(correctly in our view) because of the health and environmental implications of
landfilling untreated mixed waste. This should not be confused with the
potential contribution to a Waste Strategy of landfill for stable and sorted
4) The lead-time for setting up technologies such as MBT (in conjunction with source separation) is in the order of one year. By contrast complex mass-burn Energy from Waste (EfW) incinerator plants need several years to develop. Furthermore MBT systems require only a fraction of the capital cost compared with mass-burn Energy From Waste (EfW) incinerators. The fact that applications for incinerators are before the County does not make this a fast track option. The rapid and flexible solution would be recycling and composting which could achieve higher levels of diversion from landfill than even the best incinerators in the UK, with or without MBT.
5) Actions taken in Germany with regard to waste have in the past been introduced into EU legislation. If this happens, then all residual waste will require some treatment before being sent to landfill. This will allow further separation of the waste streams within the residual waste and disposal options to be used which are best suited for each of the resulting waste streams. Given that we have not yet achieved intensive recycling and composting in Surrey it would be presumptuous to say exactly what those waste streams should be and what the amounts will be. We can no doubt make an intelligent guess on these matters but it would only be a guess. We do not believe that Surrey should embark on a massive incineration programme with only a vague idea of what would be the requirement for incineration in ten years whilst trying to adopt intensive recycling and composting in the meantime.
6) On the question of where Surrey’s waste should be disposed of, we favour local plants if at all possible. This is fair to all concerned and minimises the need for transportation. This rules out incineration because of the high costs of the flue gas cleanup and ash handling equipment. In contrast, MBT plants are usually smaller and aimed at just one town or a part of a town.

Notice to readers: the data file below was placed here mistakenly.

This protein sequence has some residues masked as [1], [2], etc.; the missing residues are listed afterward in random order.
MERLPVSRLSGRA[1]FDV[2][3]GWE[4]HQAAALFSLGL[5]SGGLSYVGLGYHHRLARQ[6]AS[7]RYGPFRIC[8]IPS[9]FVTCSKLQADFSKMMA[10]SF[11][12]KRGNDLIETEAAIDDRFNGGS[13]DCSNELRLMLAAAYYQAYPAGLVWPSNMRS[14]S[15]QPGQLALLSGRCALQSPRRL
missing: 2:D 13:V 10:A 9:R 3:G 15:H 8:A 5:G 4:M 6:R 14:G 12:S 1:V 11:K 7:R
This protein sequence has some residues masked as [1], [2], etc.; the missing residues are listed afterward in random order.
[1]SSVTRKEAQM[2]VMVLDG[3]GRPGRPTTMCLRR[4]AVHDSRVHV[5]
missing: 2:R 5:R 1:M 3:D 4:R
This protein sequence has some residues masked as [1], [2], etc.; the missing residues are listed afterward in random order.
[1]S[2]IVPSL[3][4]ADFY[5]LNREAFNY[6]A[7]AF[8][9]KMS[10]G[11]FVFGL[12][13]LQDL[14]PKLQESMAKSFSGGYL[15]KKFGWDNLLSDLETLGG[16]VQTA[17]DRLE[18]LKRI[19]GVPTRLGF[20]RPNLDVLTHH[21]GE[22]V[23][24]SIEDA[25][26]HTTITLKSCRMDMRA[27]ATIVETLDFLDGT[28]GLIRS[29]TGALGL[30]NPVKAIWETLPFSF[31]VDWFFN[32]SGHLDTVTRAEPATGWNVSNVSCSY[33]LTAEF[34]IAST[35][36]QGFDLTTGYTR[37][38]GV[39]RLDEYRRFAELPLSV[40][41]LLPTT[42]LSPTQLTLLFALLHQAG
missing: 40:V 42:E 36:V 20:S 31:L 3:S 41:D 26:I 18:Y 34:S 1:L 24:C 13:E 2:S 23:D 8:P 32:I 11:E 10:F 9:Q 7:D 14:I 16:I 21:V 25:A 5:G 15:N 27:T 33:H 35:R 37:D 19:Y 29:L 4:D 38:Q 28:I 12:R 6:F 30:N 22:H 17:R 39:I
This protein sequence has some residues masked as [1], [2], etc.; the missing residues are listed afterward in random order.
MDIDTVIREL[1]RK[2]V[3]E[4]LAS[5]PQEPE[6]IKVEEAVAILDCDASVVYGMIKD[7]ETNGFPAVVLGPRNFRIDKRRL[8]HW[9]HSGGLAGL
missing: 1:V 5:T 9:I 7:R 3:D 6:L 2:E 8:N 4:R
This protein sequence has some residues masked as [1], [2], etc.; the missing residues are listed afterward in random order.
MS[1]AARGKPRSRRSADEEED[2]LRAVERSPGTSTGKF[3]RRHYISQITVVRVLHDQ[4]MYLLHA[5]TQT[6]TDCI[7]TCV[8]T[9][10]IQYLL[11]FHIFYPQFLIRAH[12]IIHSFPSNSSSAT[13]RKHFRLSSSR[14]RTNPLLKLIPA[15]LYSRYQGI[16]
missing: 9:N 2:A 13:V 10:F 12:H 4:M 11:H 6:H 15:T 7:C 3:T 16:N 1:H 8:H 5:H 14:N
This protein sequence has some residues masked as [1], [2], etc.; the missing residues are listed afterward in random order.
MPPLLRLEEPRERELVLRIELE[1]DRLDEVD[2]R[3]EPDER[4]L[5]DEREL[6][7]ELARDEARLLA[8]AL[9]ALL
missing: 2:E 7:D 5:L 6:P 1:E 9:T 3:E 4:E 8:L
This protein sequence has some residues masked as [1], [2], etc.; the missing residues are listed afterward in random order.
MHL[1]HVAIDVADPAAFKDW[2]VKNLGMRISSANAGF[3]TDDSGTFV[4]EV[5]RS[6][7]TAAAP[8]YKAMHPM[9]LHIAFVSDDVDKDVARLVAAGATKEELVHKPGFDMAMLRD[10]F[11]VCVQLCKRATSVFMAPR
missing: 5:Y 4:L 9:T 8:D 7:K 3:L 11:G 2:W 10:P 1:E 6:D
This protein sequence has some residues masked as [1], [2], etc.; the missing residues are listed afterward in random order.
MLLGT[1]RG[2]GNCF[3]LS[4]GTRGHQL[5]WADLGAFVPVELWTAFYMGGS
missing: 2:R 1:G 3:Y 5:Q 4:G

7) In addition to MBT, SCC should also take a close look at anaerobic digestion as part of its assessment of the Best Practicable Environmental Option for managing Surrey’s waste. Anaerobic digestion is a method of waste treatment that is being strongly considered by London [ref. 1]. It is based on the bacterial fermentation of organic material in the absence of oxygen. Anaerobic digestion plants can be used to treat pre-sorted biodegradable waste and produce a digestate suitable for agricultural and horticultural use. Biogas is also produced that can be burnt in gas boilers. Plants of this type are now operational in Denmark, the Netherlands and Canada.
8) Some people have suggested the use of advanced waste technologies such as
pyrolysis, but GAIN does not support this approach. Pyrolysis involves the
decomposition of matter at high temperature in the absence of oxygen. It